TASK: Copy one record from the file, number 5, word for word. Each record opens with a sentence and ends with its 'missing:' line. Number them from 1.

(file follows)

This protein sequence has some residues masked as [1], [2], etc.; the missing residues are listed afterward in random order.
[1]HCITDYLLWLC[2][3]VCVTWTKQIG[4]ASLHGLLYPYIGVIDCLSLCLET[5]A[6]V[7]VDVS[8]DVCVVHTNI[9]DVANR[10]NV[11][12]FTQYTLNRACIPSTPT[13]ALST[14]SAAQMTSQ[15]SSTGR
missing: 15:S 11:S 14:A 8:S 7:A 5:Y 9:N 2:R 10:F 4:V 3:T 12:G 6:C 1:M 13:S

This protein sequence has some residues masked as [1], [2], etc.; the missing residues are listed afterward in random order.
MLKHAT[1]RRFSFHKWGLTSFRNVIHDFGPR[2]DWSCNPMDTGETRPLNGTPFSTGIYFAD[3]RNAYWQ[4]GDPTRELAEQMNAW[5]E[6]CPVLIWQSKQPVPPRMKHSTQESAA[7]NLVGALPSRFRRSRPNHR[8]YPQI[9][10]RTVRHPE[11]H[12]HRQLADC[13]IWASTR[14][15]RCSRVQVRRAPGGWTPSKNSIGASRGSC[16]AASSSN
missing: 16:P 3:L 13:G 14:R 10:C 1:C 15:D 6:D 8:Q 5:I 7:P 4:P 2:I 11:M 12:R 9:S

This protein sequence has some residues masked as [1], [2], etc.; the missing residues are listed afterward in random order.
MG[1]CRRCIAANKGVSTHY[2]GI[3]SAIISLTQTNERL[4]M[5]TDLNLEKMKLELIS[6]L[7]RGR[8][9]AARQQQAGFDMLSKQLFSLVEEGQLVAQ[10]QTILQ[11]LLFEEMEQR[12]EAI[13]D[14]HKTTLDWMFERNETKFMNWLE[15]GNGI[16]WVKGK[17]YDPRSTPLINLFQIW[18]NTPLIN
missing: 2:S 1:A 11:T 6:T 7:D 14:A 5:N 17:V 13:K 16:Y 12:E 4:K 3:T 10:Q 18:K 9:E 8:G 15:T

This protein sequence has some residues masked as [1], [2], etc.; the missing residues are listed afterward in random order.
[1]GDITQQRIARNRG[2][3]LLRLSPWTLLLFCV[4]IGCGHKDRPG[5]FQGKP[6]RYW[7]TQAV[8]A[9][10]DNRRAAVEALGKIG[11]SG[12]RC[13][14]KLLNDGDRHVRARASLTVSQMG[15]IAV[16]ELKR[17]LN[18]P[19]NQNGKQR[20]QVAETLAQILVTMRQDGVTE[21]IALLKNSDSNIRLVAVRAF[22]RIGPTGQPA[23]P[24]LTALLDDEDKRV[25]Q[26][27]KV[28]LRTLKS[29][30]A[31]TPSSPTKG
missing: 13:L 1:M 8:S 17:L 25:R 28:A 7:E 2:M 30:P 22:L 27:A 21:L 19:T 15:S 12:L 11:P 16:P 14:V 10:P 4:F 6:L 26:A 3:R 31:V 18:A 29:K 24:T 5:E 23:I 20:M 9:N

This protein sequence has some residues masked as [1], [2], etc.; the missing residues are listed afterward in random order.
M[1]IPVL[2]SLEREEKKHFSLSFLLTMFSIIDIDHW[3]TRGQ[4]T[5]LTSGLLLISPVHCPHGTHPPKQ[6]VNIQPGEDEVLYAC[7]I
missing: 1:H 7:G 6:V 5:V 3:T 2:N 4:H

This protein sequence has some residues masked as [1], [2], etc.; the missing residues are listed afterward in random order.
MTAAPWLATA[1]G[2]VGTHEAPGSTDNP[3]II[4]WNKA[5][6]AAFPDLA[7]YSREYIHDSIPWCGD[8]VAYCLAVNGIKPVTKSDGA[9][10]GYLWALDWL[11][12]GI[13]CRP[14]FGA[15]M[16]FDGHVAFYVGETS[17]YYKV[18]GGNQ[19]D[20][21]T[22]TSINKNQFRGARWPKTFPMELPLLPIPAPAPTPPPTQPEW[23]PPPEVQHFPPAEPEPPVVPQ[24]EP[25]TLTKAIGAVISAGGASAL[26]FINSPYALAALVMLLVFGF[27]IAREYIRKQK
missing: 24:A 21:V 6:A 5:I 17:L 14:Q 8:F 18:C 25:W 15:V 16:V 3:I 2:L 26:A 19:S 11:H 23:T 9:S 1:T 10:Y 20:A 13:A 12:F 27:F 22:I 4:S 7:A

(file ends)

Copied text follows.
This protein sequence has some residues masked as [1], [2], etc.; the missing residues are listed afterward in random order.
M[1]IPVL[2]SLEREEKKHFSLSFLLTMFSIIDIDHW[3]TRGQ[4]T[5]LTSGLLLISPVHCPHGTHPPKQ[6]VNIQPGEDEVLYAC[7]I
missing: 1:H 7:G 6:V 5:V 3:T 2:N 4:H